[FM Discuss] back from wikimania
adam at flossmanuals.net
Tue Aug 7 23:14:29 PDT 2007
I just got back yessterday from Wikimania. The jet lag is still
lingering, but a few gins on the plane helped me with adjusting to the
timezones so I'm in not too bad shape.
The event was pretty amazing. I will write up a really detailed report
of it and post it here and on the FM news blog. I think also all talks
are going to be put online in audio and video although I am not sure
So, for a quick report - the event was very focused on all things
wikimedia (the umbrella foundation for wikipedia and its associated
projects - wikimedia commons, wikiversity, wikibooks etc -
http://www.wikimedia.org/) and mediawiki (the mediawiki tool that the
fouundation uses for all its projects - http://www.mediawiki.org/).
The first day had some excellent speakers
(http://wikimania2007.wikimedia.org/wiki/Schedule). Every presentation
was very informative and some very inspiring moments. Lawrence Liangs
presentation about the 'authority of knowledge' was a highlight for me
on the first day. He spoke about how wikipedia could learn from the
demise of manuscipt culture at the birth of the print age. As I
understand it at the start of the print age, printed books were
considered as the most recent release of a body of work, and updating
these works and feeding into the content cycle of a book was common. As
an example Liang used Chaucers Canterbury Tales. The works were updated
by many people and were living breathing entities, however when he died
the works became his canon and were considered in some way 'frozen' by
the academics. Any edit of the text after his death was seen as
producing a defective edition. So the 'authoritative' point (the
canonisation of Chaucer by Academics) killed off the participatory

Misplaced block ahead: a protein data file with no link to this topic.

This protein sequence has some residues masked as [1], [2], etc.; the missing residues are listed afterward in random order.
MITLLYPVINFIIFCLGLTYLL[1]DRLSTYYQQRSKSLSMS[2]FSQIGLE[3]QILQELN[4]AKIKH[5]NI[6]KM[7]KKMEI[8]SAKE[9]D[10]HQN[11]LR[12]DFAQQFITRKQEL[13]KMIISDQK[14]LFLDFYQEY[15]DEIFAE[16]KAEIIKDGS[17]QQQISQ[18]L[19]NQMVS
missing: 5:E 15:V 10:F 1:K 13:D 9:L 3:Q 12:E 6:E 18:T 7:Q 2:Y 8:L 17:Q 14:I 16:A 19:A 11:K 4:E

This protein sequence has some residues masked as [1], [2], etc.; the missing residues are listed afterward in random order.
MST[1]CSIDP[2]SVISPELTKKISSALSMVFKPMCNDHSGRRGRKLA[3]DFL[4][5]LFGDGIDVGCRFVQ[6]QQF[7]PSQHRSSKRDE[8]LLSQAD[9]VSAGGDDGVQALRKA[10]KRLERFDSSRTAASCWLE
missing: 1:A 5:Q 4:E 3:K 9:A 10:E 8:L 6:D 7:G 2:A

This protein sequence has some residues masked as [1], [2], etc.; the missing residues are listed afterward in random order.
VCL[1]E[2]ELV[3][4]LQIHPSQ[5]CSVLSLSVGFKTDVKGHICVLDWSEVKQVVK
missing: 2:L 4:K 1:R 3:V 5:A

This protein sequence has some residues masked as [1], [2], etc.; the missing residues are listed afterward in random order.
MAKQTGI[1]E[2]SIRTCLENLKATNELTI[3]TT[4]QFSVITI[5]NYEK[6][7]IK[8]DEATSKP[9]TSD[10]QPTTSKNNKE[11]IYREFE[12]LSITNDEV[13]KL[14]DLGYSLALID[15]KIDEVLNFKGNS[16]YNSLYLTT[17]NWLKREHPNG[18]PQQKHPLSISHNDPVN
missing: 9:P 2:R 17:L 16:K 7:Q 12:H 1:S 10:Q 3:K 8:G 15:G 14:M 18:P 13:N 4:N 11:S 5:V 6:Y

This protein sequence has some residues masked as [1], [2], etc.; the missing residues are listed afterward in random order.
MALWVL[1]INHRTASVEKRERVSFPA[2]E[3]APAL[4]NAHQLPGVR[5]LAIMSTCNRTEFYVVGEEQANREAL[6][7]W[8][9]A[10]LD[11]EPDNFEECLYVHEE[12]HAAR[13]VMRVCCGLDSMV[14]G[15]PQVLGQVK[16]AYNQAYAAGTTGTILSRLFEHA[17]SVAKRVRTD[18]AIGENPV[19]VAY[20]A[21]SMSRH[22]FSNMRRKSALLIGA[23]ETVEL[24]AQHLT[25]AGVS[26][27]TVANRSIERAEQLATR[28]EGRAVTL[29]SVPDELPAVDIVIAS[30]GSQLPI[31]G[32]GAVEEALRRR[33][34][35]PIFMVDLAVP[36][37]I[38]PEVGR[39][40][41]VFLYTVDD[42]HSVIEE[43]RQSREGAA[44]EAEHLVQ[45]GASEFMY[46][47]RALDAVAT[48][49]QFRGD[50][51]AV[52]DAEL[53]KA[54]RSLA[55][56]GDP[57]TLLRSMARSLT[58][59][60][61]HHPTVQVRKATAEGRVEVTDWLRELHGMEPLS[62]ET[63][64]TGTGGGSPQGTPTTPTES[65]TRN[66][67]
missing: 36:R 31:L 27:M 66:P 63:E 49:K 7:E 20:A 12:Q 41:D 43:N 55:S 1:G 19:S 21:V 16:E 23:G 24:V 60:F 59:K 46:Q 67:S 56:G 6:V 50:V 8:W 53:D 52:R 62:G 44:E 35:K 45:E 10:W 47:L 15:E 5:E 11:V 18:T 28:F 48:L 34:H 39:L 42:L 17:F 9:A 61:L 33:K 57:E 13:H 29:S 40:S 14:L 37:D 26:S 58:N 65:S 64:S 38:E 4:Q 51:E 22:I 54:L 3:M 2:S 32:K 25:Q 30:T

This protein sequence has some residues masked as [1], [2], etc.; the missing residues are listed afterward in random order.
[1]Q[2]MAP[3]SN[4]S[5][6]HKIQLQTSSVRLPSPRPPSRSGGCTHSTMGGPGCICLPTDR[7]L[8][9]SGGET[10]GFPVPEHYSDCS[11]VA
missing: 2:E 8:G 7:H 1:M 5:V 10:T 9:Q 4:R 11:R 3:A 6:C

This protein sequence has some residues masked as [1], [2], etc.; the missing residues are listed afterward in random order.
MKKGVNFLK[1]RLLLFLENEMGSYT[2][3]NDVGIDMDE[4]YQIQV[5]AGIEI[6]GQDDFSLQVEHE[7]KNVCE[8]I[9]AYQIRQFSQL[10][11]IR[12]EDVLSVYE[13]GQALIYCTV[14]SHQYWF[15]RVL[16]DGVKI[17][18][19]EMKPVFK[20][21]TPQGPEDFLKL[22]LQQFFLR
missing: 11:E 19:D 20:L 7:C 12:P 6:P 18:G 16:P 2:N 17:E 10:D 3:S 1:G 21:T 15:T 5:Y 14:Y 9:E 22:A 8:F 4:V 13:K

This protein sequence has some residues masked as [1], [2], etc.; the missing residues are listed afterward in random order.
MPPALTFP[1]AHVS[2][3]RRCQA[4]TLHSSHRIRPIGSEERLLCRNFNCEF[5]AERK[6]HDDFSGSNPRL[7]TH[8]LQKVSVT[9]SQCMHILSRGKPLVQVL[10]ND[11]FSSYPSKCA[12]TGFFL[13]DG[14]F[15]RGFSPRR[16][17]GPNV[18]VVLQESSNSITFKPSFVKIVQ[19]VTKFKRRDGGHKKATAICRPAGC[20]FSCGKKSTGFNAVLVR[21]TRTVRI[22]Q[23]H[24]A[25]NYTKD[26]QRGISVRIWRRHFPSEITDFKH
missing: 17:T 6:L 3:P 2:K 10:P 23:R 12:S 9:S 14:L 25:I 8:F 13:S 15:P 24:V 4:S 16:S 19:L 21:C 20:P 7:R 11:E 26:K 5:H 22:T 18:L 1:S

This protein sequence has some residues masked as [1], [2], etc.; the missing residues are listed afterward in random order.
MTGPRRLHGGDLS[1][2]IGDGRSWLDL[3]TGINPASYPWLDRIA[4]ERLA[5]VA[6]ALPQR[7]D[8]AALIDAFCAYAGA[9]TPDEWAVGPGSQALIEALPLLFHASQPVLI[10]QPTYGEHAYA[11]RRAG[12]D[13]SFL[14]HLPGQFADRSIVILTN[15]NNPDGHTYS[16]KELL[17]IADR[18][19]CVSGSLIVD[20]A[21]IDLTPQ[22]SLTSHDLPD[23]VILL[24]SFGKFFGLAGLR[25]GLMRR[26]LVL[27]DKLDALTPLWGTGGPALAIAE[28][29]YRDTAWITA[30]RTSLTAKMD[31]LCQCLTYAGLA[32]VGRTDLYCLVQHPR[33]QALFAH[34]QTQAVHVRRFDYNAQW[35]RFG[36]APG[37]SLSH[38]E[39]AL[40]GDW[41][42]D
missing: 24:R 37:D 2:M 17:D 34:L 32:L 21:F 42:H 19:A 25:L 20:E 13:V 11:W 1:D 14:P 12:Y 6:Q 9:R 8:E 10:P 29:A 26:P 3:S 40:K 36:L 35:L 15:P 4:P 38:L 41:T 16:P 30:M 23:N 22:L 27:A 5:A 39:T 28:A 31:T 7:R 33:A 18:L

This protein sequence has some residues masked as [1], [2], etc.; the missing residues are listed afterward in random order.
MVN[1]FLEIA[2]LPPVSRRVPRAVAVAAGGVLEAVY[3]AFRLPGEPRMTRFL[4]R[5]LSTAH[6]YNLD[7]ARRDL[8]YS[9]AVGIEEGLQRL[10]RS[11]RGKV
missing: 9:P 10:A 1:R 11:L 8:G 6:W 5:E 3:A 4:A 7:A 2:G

culture surrounding his texts. Liang was pointing this issue at
Wikipedia and the debate surrounding how Wikipedia might be striving to
attain an analogous 'authoritative' position. His point, I think, is
that the pursuit of wikipedia towards being an 'authoritative knowledge
object' is less interesting (and potentially troublesome as it may deter
contributions) than the methodology for creating knowledge that
wikipedia has established.
Also on the first day was Masayuki Hatta, another excellent talk. It was
small but on the button. Masayuki is a debian hacker from Japan, and he
was talking about the troubled Free Documentation License (FDL) that the
wikimedia foundation uses for its projects. He argues that the license
is inappropriate (many people at the event agree with this position) and
suggested that there is a big problem with changing the license because
under the FDL the person that created the document holds the copyright
and only they can relicense the content. We went through this process
too with fm a few months ago and thankfully everyone agreed to change to
the GPL. Evan Prodromou (http://wikitravel.org) suggested it might not
be necesary to get everyones permission as there has been several large
open source projects that have changed licenses without getting
permission from all contributers - an interesting point, but I think
that if Wikipedia did this it would be followed by a great deal of
controversy as consultation and 'doing things the right way' (not just
the expedient way) seems me to be regarded very highly in wikimedia
projects. So Masayuki, being a hacker, suggested a hack to get out of
the license. He suggested that the Wikimedia Foundation send an envoy to
the Free Software Foundation to speak to the redraft of the FDL
currently underway. Masayuki had been involved in a similar process for
the GPLv3 and said he was surprised that the FSF actually listened and
made some notable changes as a result. So, Mayasukis hack included
lobbying the FSF to make the FDL compatible with other licenses (such as
some Creative Commons licenses) - this would allow for license
interoperability between the FDL and other licenses but also it would
allow for content currently covered by the FDL to be distributed under
the compatible license. This in effect opens a backdoor for the